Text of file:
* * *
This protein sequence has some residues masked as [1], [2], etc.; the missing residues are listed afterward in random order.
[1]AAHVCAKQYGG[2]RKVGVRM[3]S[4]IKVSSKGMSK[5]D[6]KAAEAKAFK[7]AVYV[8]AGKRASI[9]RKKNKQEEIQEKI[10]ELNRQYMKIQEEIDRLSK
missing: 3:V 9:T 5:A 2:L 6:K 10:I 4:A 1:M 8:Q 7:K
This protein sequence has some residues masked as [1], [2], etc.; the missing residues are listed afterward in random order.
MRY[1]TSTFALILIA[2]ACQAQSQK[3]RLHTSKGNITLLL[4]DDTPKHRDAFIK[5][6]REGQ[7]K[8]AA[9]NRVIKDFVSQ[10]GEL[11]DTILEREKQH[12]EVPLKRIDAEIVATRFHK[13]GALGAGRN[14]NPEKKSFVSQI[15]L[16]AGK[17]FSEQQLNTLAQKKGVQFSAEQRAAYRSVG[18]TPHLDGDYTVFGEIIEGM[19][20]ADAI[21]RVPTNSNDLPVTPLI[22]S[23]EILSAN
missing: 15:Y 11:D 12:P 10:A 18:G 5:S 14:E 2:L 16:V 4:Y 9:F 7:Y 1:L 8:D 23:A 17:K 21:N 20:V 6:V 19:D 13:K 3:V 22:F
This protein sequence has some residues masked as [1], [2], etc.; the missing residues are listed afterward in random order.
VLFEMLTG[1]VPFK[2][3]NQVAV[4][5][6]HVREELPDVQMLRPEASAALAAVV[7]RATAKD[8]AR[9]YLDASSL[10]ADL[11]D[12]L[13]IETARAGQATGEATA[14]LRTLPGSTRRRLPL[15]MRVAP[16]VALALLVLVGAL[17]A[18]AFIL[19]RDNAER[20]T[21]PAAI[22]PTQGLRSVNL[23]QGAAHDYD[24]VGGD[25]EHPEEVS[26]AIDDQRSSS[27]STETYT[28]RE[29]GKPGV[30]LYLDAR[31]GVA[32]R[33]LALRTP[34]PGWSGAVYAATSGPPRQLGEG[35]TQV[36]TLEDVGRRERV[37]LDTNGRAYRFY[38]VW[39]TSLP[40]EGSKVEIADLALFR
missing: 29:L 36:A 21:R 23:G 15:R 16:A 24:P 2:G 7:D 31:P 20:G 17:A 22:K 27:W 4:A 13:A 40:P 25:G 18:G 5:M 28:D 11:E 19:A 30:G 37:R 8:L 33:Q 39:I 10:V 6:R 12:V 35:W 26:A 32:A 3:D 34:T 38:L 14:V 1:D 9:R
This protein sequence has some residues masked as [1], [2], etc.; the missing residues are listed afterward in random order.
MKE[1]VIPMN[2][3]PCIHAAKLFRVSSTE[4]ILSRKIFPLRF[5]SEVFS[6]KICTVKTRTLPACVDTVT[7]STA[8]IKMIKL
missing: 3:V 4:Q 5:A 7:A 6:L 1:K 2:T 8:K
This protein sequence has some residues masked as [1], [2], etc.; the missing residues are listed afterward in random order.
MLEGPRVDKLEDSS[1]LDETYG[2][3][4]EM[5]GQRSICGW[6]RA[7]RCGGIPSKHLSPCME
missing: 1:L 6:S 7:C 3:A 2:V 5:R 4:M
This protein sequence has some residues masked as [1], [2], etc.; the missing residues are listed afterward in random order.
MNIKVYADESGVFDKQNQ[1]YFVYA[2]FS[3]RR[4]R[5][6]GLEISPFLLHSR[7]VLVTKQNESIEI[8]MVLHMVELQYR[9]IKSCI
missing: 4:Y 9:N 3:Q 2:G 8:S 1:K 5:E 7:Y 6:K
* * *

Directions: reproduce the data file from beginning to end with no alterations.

This protein sequence has some residues masked as [1], [2], etc.; the missing residues are listed afterward in random order.
[1]AAHVCAKQYGG[2]RKVGVRM[3]S[4]IKVSSKGMSK[5]D[6]KAAEAKAFK[7]AVYV[8]AGKRASI[9]RKKNKQEEIQEKI[10]ELNRQYMKIQEEIDRLSK
missing: 3:V 9:T 5:A 2:L 6:K 10:I 4:A 1:M 8:Q 7:K
This protein sequence has some residues masked as [1], [2], etc.; the missing residues are listed afterward in random order.
MRY[1]TSTFALILIA[2]ACQAQSQK[3]RLHTSKGNITLLL[4]DDTPKHRDAFIK[5][6]REGQ[7]K[8]AA[9]NRVIKDFVSQ[10]GEL[11]DTILEREKQH[12]EVPLKRIDAEIVATRFHK[13]GALGAGRN[14]NPEKKSFVSQI[15]L[16]AGK[17]FSEQQLNTLAQKKGVQFSAEQRAAYRSVG[18]TPHLDGDYTVFGEIIEGM[19][20]ADAI[21]RVPTNSNDLPVTPLI[22]S[23]EILSAN
missing: 15:Y 11:D 12:P 10:A 18:G 5:S 14:E 2:L 16:V 4:Y 9:F 7:Y 1:L 8:D 23:A 17:K 21:N 20:V 6:V 19:D 13:K 3:V 22:F
This protein sequence has some residues masked as [1], [2], etc.; the missing residues are listed afterward in random order.
VLFEMLTG[1]VPFK[2][3]NQVAV[4][5][6]HVREELPDVQMLRPEASAALAAVV[7]RATAKD[8]AR[9]YLDASSL[10]ADL[11]D[12]L[13]IETARAGQATGEATA[14]LRTLPGSTRRRLPL[15]MRVAP[16]VALALLVLVGAL[17]A[18]AFIL[19]RDNAER[20]T[21]PAAI[22]PTQGLRSVNL[23]QGAAHDYD[24]VGGD[25]EHPEEVS[26]AIDDQRSSS[27]STETYT[28]RE[29]GKPGV[30]LYLDAR[31]GVA[32]R[33]LALRTP[34]PGWSGAVYAATSGPPRQLGEG[35]TQV[36]TLEDVGRRERV[37]LDTNGRAYRFY[38]VW[39]TSLP[40]EGSKVEIADLALFR
missing: 29:L 36:A 21:R 23:G 15:R 16:A 24:P 2:G 7:D 31:P 20:G 17:A 22:K 27:W 4:A 13:A 40:P 25:G 18:G 5:M 28:D 11:E 19:A 30:G 37:R 8:L 33:Q 39:I 10:V 6:R 12:V 35:W 26:A 32:A 3:D 34:T 38:L 14:V 1:D 9:R
This protein sequence has some residues masked as [1], [2], etc.; the missing residues are listed afterward in random order.
MKE[1]VIPMN[2][3]PCIHAAKLFRVSSTE[4]ILSRKIFPLRF[5]SEVFS[6]KICTVKTRTLPACVDTVT[7]STA[8]IKMIKL
missing: 3:V 4:Q 5:A 7:A 6:L 1:K 2:T 8:K
This protein sequence has some residues masked as [1], [2], etc.; the missing residues are listed afterward in random order.
MLEGPRVDKLEDSS[1]LDETYG[2][3][4]EM[5]GQRSICGW[6]RA[7]RCGGIPSKHLSPCME
missing: 1:L 6:S 7:C 3:A 2:V 5:R 4:M
This protein sequence has some residues masked as [1], [2], etc.; the missing residues are listed afterward in random order.
MNIKVYADESGVFDKQNQ[1]YFVYA[2]FS[3]RR[4]R[5][6]GLEISPFLLHSR[7]VLVTKQNESIEI[8]MVLHMVELQYR[9]IKSCI
missing: 4:Y 9:N 3:Q 2:G 8:S 1:K 5:E 7:Y 6:K